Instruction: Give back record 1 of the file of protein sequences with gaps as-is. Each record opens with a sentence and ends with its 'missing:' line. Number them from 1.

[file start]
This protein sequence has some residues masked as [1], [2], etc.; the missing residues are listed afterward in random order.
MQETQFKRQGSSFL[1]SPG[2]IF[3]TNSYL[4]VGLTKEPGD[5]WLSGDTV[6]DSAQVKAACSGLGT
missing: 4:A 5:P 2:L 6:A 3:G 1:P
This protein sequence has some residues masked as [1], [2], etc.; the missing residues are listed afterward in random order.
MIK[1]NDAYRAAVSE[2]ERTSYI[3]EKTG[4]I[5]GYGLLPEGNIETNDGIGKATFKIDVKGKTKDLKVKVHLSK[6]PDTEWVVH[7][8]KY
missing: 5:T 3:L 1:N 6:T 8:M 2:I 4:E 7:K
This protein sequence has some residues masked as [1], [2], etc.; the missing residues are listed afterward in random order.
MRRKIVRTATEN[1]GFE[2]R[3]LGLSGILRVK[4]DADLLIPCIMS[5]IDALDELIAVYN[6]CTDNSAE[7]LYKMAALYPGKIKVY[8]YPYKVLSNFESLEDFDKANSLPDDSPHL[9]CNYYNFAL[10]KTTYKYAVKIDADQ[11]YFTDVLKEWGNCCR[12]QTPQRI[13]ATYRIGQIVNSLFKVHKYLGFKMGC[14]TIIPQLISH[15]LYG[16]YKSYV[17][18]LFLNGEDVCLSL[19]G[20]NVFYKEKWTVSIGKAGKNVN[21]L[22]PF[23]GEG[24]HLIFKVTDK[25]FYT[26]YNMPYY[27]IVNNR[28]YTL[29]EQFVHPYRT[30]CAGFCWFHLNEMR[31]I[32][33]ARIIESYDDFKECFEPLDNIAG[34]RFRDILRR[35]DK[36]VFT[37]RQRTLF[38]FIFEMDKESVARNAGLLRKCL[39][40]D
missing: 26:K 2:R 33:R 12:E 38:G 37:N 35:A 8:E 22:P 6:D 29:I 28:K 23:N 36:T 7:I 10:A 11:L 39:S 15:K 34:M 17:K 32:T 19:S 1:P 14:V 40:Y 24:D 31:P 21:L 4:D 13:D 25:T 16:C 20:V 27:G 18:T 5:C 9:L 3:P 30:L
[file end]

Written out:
This protein sequence has some residues masked as [1], [2], etc.; the missing residues are listed afterward in random order.
MQETQFKRQGSSFL[1]SPG[2]IF[3]TNSYL[4]VGLTKEPGD[5]WLSGDTV[6]DSAQVKAACSGLGT
missing: 4:A 5:P 2:L 6:A 3:G 1:P